I plan on trying the UWP version full-time if/when Skype 7 becomes unusable as it seems like the best option, especially when my usage of Skype is primarily for voice calls.
A special thanks to my friend Nojus for discovering that prior versions of Skype 7 were still working.
It is with a heavy heart that I announce that Messenger Reviver 2 has come to an end.
On May 18th, 2017 Microsoft shut down the last Messenger server, preventing Windows Live Messenger from being revived any further.
MSN Messenger first came online July 22, 1999 making public access to the servers available for a total of 17 years, 9 months and 27 days. In the 2000s, Messenger dominated the instant messaging world, being used for text, voice, video, remote assistance, game invitations, and enjoyed both for business and personal use. Massive communities and long-lasting relationships were formed around all around the world on Messenger-related websites and tools like mess.be and Messenger Plus! Even today, despite hundreds of new messaging applications, still no client has yet to match the features and customization options of Windows Live Messenger.
I originally got involved with the Messenger community back in 2001 as part of the Windows XP beta “Associate Experts” program, and quickly became a Microsoft MVP for Messenger, a position I held for over 10 years. After Messenger officially “shut down”, I released Reviver to continue making Messenger connect to the Microsoft servers, and that has continued for over four years, with 98 versions of changes and fixes. The original versions of Reviver only required a small adjustment to Messenger itself, but later on DNS servers, proxy servers and even modifications to Windows itself were needed to keep Messenger working. I also expanded into versions on OS X/MacOS for Messenger:Mac and Adium, as well as aMSN. It’s been quite a ride!
Previously, I have not taken donations for my work but as this is the end of the Messenger Reviver 2 chapter, I feel comfortable now putting out my PayPal tip jar for any who feels Reviver has been useful to them over the years.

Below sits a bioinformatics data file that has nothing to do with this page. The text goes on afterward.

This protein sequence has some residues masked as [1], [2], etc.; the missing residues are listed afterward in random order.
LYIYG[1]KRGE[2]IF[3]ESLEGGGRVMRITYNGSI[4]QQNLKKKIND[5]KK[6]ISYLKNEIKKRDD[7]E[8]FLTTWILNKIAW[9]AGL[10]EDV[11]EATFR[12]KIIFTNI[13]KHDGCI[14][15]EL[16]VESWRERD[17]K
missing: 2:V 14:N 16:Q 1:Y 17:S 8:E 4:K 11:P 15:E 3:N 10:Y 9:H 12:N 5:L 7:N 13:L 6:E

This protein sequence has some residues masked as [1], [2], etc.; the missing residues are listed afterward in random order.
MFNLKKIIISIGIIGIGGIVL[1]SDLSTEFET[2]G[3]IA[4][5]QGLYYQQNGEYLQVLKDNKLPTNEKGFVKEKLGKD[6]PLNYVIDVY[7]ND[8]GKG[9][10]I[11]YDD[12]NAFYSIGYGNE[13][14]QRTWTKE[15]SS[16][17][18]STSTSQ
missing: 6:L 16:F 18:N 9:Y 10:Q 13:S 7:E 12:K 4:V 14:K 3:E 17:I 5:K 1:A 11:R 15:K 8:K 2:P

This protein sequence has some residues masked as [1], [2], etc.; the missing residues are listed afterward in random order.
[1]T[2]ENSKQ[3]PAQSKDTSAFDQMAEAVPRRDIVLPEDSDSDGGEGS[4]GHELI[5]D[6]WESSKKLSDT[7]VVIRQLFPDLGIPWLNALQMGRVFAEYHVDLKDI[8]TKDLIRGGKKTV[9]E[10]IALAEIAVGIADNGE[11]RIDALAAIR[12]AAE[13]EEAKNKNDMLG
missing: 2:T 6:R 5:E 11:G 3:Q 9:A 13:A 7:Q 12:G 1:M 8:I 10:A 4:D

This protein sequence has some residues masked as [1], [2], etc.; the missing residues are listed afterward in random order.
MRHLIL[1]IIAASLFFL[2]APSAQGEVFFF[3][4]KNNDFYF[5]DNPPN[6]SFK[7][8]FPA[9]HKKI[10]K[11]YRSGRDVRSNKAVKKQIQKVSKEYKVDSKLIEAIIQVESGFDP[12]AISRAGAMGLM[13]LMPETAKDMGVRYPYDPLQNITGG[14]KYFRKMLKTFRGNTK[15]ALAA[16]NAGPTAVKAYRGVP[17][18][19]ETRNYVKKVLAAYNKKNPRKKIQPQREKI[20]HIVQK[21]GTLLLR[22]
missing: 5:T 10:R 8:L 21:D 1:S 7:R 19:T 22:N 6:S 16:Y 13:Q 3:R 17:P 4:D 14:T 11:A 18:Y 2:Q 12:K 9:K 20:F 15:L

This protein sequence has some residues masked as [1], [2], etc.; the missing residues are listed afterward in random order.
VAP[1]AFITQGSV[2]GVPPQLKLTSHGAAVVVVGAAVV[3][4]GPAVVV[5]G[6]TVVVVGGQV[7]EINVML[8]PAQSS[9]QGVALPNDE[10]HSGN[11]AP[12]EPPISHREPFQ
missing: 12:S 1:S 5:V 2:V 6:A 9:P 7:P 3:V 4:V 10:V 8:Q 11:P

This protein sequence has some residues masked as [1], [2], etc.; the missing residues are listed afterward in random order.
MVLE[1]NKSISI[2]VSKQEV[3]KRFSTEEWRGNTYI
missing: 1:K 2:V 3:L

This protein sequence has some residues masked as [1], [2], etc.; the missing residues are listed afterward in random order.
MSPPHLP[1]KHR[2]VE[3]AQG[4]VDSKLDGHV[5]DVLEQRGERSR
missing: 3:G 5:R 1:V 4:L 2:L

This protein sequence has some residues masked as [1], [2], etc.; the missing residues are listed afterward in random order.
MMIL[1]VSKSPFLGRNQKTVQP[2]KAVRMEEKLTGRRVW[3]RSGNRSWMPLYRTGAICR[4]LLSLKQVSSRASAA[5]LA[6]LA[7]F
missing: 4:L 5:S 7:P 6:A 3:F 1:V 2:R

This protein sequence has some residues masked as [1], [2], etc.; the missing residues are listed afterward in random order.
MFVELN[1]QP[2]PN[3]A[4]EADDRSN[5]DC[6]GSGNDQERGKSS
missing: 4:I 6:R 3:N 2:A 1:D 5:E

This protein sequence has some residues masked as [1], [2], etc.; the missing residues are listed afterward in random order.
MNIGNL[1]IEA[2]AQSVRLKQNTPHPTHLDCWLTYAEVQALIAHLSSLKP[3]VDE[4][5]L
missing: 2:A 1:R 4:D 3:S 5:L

Back in 2015 when it first appeared that the Messenger servers might not be available for much longer, I recorded a video of myself going through all the available versions of Messenger discussing and comparing the various features as well as telling some stories about the software. I present it to you below or you can watch it on YouTube:
Although you can no longer use Messenger with the public Microsoft servers, you can continue using the older versions of Messenger on a new private server called Escargot. You can find contacts to add on this forum topic.
You have a several options to continue to communicate to your contacts on what was formerly known as the .NET Messenger network. Of course, you can use Skype, but also Miranda-NG, Pidgin with EionRobb’s, SkypeWeb plugin, or SkypeWeb with other libpurple-compatible clients like Bitlbee. You can also use the web-versions of Skype at https://web.skype.com or on https://outlook.com.
A final version of Messenger Reviver 2 is now available that you can download as a memento which retains all the original features you can explore or even just open it up to play around with the Easter eggs.
If you have looked at the Reviver About screen previously, you would have seen many important people who made Reviver possible when it was first released. For the final release, I’ve also added the people who have been vital over the years I have been supporting and working on Reviver, and I would like to thank them here too: Emil, John, Tasos, Dean, Petri, Jeff, Mariano, Esteban, Peri, Alexis, dx, Jacko, Javier, and Raul, thank you for your friendship, endless discussions about Messenger, many late nights and supporting me and my projects.